In verse 25 Paul picks up once again the subject of singleness. He says that regarding virgins (unfortunately rendered “betrothed” in some translations) he has no express command, though he does have a trustworthy (even inspired!) opinion. (Theodoret notes that Christ actually said not everyone could accept the condition of celibacy, which meant that Paul’s advice here could not be considered law; p. 187.) Paul’s opinion is: “I think that in view of the present distress it is good for a person to remain as he is. Are you bound to a wife? Do not seek to be released [echoing what he said previously]. Are you loosed from a wife? Do not seek a wife. But if you do marry, you have not sinned, and if a [virgin] marries, she has not sinned. Yet those who marry will have worldly troubles, and I would spare you that” (7:26-28).
What does Paul mean by “present distress”? Some think that it refers to some immediate crisis, like a famine, in the locale of Corinth (Winter cited in Garland, 324). But this is unlikely in light of Paul’s fuller explanation (“This is what I mean… [v. 29]) which concludes with the statement “the present form of this world is passing away” (7:31). The present distress is the last days that stretch from the ascension of Christ to His return.
Paul’s opening words of his explanation (7:29-31) are quite shocking. They may perhaps be best understood by working backward from 7:31. The KJV translates this verse, “And they that use the world, as not abusing it.” The ESV translates “those who deal with the world as though they had no dealings with it,” but it is probably better translated, “and those who use the world as though they did not make full use of it” ([H]CSB, NASB). In other words, because this world is passing away don’t make the world the full focus of your attention. Note the end of 7:30, “those who buy as though they had no goods.” Paul admits people are going to buy, but don’t let their goods consume your attention. The first part of v. 30: “Those who mourn as though they were not mourning, and those who rejoice as though they were not rejoicing.” Paul is not commanding the absolute cessation of weeping or rejoicing. Garland notes, “He himself weeps (Rom 9:2; 2 Cor. 2:4; Phil. 2:25-30; 3:18) and rejoices (1 Cor. 16:17; 2 Cor. 7:4-10; Phil. 1:12-19; 4:10)” (Garland, 329-30). Paul’s point is that these are not ultimate. Don’t weep as if that’s all there is. Don’t rejoice as if that’s all there is. Don’t buy as if that is the end all. Don’t use the world as if it’s all that mattered. And the married should not live as though marriage is ultimate. It’s not. These are the last days. In the eternal state, marriage will not continue (Mark 12:25).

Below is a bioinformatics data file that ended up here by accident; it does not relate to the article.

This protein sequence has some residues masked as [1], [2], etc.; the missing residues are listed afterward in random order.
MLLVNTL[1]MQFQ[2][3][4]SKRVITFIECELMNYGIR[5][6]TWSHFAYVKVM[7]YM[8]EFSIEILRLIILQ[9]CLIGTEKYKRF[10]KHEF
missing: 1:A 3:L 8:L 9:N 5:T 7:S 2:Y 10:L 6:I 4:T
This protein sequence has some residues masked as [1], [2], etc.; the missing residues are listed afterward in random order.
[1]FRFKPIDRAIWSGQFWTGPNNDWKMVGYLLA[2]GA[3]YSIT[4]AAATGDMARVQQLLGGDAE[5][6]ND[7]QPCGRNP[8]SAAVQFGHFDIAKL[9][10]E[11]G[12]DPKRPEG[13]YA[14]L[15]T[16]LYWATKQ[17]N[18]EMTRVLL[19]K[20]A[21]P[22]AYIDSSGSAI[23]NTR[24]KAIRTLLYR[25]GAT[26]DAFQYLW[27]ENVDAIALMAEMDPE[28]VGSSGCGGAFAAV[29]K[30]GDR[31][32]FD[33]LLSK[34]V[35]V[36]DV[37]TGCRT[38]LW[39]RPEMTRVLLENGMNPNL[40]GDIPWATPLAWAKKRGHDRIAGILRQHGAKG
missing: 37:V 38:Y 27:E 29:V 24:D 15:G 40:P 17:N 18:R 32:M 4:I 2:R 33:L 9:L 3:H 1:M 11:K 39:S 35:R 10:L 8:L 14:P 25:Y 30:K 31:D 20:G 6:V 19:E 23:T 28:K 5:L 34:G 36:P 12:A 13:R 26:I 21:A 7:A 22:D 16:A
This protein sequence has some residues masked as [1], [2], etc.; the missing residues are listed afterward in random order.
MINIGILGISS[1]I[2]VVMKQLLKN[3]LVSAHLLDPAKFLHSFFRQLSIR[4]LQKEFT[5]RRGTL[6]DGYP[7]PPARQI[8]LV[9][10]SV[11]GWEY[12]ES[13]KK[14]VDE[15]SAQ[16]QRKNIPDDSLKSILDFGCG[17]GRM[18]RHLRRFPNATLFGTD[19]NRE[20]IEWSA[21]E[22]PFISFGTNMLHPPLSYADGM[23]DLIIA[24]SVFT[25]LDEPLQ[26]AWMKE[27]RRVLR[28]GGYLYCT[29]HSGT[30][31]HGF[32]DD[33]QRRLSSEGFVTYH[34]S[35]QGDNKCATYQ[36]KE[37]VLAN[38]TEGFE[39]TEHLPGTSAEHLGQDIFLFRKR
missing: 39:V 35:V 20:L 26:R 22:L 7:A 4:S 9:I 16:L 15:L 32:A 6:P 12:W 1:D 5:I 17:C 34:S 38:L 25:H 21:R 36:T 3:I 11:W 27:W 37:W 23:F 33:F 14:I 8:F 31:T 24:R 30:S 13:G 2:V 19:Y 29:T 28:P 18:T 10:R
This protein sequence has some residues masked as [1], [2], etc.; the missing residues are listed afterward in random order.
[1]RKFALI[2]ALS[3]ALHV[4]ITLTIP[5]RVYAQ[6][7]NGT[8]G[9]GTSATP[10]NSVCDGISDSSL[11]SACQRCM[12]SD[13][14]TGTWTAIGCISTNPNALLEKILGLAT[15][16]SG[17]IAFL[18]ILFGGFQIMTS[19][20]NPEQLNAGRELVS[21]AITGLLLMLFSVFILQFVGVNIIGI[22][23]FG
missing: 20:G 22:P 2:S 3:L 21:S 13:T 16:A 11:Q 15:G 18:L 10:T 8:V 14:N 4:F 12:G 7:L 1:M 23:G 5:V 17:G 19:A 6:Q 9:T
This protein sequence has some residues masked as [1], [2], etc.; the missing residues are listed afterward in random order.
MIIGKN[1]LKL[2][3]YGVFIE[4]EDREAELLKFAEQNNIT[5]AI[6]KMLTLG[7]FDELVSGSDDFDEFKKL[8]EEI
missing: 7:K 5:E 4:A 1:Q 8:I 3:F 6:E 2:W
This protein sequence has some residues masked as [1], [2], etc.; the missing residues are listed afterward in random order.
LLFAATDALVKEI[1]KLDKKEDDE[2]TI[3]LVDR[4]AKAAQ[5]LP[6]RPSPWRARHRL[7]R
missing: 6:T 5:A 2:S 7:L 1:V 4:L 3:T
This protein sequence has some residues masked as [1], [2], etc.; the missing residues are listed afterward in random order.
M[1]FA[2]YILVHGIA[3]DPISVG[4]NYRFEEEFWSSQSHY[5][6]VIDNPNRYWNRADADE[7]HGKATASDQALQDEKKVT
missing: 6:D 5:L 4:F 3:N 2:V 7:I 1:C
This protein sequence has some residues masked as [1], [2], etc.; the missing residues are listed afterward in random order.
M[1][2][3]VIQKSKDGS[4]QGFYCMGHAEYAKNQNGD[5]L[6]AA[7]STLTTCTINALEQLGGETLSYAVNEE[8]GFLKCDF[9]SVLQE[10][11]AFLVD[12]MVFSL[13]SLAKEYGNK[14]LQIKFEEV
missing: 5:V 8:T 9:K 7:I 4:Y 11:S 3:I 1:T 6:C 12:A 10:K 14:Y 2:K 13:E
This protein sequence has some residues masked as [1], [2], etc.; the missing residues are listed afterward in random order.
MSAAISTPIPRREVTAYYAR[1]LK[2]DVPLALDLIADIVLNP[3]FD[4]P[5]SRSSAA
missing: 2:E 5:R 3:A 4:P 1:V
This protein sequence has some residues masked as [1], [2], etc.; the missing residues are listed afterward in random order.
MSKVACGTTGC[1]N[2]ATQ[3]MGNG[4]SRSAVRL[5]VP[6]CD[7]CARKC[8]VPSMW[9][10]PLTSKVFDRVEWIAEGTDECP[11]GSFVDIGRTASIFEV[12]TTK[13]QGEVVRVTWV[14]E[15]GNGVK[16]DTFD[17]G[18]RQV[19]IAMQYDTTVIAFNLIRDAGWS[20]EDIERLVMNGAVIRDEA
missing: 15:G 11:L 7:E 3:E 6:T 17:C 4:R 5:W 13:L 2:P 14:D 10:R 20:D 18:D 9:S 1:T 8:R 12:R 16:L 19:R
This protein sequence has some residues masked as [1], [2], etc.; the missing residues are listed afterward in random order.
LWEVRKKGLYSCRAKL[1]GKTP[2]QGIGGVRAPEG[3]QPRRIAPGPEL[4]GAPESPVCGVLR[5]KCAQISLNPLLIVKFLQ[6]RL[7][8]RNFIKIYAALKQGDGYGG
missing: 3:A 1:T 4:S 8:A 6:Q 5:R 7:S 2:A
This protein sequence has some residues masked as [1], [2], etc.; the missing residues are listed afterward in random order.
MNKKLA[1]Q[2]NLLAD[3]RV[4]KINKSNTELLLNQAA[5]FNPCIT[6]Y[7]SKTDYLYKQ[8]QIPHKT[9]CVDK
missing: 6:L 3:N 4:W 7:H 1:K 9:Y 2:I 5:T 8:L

So Paul says to the married, live as though you had no spouse—in a certain sense. Certainly not as a celibate; Paul commands the contrary earlier in the chapter. Furthermore, Paul is certainly not encouraging couples to ignore their spouse’s needs. He assumes that the spouses will be concerned about one another (7:33). But Paul is telling the married that they should not view their marriage as ultimate. The ultimate should be service to the Lord since the end times are now.
In 7:32-35 Paul expands on why he encourages people to remain single. Though the married are to live in some ways as though they were not married because of the last days, Paul realizes that by its very nature, married people won’t be able to be as undivided in their service to the Lord. Married people are concerned how to please their spouse—and it is pleasing to the Lord that they are. But Paul recommends the single life for undivided service to God.
This should be kept in context. Paul begins the section by saying that his comments here are not commands from God, though they are trustworthy opinion (7:25). And as he concludes this section, he notes that he is not seeking to “lay any restraint” on his hearers (7:35). They may marry without sin (7:28).